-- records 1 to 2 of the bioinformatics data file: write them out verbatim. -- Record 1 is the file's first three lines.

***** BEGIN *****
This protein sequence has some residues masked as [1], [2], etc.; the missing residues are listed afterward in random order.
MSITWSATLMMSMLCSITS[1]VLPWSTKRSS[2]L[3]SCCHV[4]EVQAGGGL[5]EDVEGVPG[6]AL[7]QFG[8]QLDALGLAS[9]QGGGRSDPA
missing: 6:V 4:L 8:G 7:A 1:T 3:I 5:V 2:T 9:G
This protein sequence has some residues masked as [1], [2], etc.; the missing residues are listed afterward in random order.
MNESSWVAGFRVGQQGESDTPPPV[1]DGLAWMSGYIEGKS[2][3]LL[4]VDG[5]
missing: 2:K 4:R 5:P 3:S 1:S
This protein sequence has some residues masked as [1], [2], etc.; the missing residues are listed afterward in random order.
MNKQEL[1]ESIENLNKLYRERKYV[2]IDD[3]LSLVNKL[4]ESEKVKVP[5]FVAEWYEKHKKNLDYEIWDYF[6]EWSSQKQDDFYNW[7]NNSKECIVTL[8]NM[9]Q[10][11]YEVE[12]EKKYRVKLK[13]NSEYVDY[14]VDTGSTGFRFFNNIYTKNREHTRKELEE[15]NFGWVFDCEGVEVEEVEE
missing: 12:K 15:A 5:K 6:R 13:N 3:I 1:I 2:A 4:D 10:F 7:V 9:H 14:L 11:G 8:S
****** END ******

This protein sequence has some residues masked as [1], [2], etc.; the missing residues are listed afterward in random order.
MSITWSATLMMSMLCSITS[1]VLPWSTKRSS[2]L[3]SCCHV[4]EVQAGGGL[5]EDVEGVPG[6]AL[7]QFG[8]QLDALGLAS[9]QGGGRSDPA
missing: 6:V 4:L 8:G 7:A 1:T 3:I 5:V 2:T 9:G
This protein sequence has some residues masked as [1], [2], etc.; the missing residues are listed afterward in random order.
MNESSWVAGFRVGQQGESDTPPPV[1]DGLAWMSGYIEGKS[2][3]LL[4]VDG[5]
missing: 2:K 4:R 5:P 3:S 1:S